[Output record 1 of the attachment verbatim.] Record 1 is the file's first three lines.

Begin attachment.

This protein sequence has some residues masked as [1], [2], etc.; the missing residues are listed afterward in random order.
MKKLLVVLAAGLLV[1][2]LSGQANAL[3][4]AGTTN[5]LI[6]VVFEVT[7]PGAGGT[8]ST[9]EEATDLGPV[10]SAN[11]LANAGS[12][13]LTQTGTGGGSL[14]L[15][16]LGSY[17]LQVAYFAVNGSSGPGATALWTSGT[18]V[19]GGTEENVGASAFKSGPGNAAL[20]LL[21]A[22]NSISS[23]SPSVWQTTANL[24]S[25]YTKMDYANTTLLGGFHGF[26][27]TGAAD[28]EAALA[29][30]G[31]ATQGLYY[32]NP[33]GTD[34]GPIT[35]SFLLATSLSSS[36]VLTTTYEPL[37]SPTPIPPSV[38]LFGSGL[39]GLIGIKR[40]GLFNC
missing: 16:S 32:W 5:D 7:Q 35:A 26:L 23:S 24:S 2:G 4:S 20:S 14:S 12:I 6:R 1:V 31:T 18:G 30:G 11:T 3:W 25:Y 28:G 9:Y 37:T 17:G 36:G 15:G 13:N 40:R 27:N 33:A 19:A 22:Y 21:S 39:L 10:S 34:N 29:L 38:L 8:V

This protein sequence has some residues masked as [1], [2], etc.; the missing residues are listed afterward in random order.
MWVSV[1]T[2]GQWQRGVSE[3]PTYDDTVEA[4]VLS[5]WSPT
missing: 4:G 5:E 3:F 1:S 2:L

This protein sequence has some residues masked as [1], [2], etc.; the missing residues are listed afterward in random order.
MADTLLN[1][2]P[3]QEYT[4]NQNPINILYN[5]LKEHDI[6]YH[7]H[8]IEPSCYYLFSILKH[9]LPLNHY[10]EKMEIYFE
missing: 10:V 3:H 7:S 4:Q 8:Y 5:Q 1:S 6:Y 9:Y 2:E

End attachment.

This protein sequence has some residues masked as [1], [2], etc.; the missing residues are listed afterward in random order.
MKKLLVVLAAGLLV[1][2]LSGQANAL[3][4]AGTTN[5]LI[6]VVFEVT[7]PGAGGT[8]ST[9]EEATDLGPV[10]SAN[11]LANAGS[12][13]LTQTGTGGGSL[14]L[15][16]LGSY[17]LQVAYFAVNGSSGPGATALWTSGT[18]V[19]GGTEENVGASAFKSGPGNAAL[20]LL[21]A[22]NSISS[23]SPSVWQTTANL[24]S[25]YTKMDYANTTLLGGFHGF[26][27]TGAAD[28]EAALA[29][30]G[31]ATQGLYY[32]NP[33]GTD[34]GPIT[35]SFLLATSLSSS[36]VLTTTYEPL[37]SPTPIPPSV[38]LFGSGL[39]GLIGIKR[40]GLFNC
missing: 16:S 32:W 5:D 7:Q 35:A 26:L 23:S 24:S 2:G 4:S 20:S 14:S 12:I 6:R 1:V 31:T 18:G 30:G 11:T 3:W 25:Y 28:G 9:Y 37:T 17:G 36:G 15:G 13:N 40:R 27:N 33:A 19:A 22:Y 21:S 39:L 10:S 34:N 29:L 38:L 8:V